Since the UN Decade for Human Rights Education (1995-2004) was declared in late 1994, the role of the UN in promoting human rights education has become more focused. With the Decade, the UN has a clear human rights education agenda to pursue.
Two UN-sponsored activities held in November 2001 in support of human rights education have implications for the Asia-Pacific region. These activities exemplify the roles that the UN must assume in promoting its agenda. The UN has to facilitate the formulation of international guidelines that can help governments adopt human rights education programs. At the same time, it has to provide technical assistance to governments in translating international guidelines into national programs.
The International Consultative Conference on School Education in relation with Freedom of Religion and Belief, Tolerance and Non-discrimination held in Madrid, Spain from 23-25 November 2001 provided the avenue for international guideline formulation. The National Workshop on Human Rights Education held in Beijing, China from 8-9 November 2001 is a concrete national-level effort made possible by technical cooperation agreement between the UN (through the Office of the High Commissioner for Human Rights) and the government of China.
In the Madrid conference, the main question is: how does religious education contribute to the promotion of tolerance and non-discrimination, hence to the promotion of human rights?1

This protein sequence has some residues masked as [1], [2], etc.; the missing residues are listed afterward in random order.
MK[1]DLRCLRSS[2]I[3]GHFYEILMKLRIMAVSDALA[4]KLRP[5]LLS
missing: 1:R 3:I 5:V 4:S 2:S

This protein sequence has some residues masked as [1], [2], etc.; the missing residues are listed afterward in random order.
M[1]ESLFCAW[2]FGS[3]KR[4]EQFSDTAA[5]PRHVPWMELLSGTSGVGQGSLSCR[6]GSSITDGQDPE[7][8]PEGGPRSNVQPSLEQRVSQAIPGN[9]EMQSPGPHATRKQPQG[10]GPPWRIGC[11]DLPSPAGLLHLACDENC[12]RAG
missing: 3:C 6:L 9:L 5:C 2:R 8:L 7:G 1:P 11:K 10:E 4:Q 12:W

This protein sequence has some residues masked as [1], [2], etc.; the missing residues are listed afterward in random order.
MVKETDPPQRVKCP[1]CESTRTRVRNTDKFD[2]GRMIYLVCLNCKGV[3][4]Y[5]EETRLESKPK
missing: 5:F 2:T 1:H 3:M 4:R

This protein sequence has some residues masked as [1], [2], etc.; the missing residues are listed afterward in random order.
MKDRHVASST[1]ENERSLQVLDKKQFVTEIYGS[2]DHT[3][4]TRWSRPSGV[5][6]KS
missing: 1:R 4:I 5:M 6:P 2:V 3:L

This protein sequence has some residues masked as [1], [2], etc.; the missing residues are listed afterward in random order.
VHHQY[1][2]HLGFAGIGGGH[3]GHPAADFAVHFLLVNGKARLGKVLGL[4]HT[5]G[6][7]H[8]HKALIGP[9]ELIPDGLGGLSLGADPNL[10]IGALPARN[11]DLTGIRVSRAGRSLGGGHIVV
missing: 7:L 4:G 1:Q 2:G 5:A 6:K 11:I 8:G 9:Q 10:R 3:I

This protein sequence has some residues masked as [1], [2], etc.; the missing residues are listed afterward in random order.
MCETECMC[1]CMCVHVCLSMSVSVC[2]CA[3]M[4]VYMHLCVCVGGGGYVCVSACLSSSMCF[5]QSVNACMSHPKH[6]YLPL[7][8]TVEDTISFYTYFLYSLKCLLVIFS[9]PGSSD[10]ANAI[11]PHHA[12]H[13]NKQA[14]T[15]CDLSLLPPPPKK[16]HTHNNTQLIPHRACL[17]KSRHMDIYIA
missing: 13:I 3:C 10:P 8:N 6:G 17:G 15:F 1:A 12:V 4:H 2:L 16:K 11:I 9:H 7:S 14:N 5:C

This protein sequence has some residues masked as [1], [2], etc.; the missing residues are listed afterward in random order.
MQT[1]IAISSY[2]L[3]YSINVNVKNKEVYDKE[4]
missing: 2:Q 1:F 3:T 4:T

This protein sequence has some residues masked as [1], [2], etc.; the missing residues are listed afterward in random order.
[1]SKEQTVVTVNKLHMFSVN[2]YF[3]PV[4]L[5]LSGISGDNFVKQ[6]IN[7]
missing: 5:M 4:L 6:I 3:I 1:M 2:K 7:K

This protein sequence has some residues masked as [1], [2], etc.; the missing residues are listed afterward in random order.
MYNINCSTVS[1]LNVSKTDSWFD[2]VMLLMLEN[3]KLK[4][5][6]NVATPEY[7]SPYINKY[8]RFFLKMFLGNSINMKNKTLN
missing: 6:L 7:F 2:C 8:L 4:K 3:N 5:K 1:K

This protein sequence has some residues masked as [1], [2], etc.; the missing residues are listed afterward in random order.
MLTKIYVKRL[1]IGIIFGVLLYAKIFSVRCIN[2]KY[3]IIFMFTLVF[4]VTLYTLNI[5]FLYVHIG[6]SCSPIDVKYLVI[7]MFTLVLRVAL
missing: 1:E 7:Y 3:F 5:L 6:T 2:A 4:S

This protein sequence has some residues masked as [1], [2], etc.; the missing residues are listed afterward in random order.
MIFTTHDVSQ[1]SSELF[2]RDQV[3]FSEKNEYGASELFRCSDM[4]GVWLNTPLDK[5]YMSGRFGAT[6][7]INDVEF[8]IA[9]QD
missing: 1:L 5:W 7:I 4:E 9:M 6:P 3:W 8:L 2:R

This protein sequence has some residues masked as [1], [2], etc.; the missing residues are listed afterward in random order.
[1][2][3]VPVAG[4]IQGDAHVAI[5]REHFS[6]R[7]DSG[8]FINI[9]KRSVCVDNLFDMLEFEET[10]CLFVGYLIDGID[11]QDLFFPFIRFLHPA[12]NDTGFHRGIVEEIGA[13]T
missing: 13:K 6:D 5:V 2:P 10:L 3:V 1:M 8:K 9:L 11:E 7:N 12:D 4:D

The conference declared that "...education in relation with freedom of religion or belief can also contribute to the attainment of the goals of world peace, social justice, mutual respect and friendship among peoples and promotion of human rights and fundamental freedoms." It can also contribute to the promotion of "...freedoms of conscience, opinion, expression, information and research as well as acceptance of diversity." (paras q and r, Final Document)2
The conference highlighted the following factors in the education system:
The conference stressed the importance of providing attention to the educational needs of women and girls, and members of other vulnerable groups.
The final document of the conference, treated as an international guideline for school education on freedom of religion, tolerance and non-discrimination, complements the Decade's Guidelines for national plans of action for human rights education.3
In view of the recent World Conference against Racism, Racial Discrimination, Xenophobia and Related Intolerance held in Durban, South Africa last August 2001, the Madrid conference is a direct response to the call for practical steps at eradicating discrimination and intolerance.
As a result of the UN organized "Annual Workshops on Regional Cooperation for the Promotion and Protection of Human Rights in the Asia-Pacific Region," a "Framework of Regional Technical Cooperation Programme in Asia and the Pacific"4 (Tehran Framework) was developed. This document lists activities that can help governments in the region develop human rights programs.